Seigneuries or fiefs, were laid out along the banks of the St. Lawrence River to maximise ease of transport, communication, and commerce. The size of a seigneur typically varied in direct proportion with its distance from the nearest town. Steps were taken to end the seigneurial system as early as 1825 to harmonise land ownership throughout the Province of Quebec with the British practice of land ownership. The Feudal Abolition Act abolished the system in 1854 however remnants of the system remained until 1970.
New France was originally divided into two districts: the District of Québec, centred in Québec City, and comprising present day southern Québec to Labrador, and the District of Montréal, centred in Montréal, and comprising present day southern Ontario.
The land west of the Ottawa River in the District of Montréal was initially set aside as Indigenous territory, not to be colonised. European settlement was focused along the St. Lawrence River in what is now southern Québec, and the north eastern states. No organised settlement of the land west of Montréal, except for Niagara and Detroit, took place until after the United States gained independence in 1783.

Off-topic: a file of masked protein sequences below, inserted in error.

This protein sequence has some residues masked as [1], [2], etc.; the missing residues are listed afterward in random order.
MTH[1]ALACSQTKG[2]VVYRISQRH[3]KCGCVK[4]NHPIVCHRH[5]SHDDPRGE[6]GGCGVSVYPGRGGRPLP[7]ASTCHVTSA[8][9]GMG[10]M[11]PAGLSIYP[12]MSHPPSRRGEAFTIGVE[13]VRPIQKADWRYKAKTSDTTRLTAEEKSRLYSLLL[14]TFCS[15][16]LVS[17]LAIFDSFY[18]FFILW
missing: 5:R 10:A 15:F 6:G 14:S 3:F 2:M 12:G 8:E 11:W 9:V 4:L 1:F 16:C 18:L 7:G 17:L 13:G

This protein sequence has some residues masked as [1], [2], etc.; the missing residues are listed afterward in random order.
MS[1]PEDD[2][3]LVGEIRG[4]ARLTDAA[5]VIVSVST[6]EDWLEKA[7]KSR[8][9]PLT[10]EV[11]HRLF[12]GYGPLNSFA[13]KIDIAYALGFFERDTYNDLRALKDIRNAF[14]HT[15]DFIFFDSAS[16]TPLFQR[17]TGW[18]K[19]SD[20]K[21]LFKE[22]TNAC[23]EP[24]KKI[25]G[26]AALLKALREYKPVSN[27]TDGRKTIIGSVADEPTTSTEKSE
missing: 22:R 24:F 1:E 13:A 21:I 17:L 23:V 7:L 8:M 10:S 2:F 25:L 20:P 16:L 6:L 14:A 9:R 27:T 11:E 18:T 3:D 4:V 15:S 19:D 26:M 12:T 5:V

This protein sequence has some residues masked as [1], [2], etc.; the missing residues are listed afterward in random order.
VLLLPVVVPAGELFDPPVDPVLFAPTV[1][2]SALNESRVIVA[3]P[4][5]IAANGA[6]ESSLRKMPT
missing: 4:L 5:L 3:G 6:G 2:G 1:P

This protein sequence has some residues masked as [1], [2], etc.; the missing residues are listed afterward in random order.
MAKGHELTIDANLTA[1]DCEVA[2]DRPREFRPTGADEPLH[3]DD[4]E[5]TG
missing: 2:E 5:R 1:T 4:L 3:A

American colonists loyal to the Crown sought refuge in Canada. The migrants wanted to avoid settling with the French settlers because of their different customs and laws. The District of Montréal west of the Ottawa River was largely uninhabited by European settlers and became prime territory to settle the Loyalists who had ties to Britain.
The Treaty of Paris (1783) recognised American independence. The Great Lakes and their connecting waterways became the boundary between the United States and the British Colony of the Province of Québec. The Webster-Ashburton Treaty of 1842 settled the disputed area of northern Maine.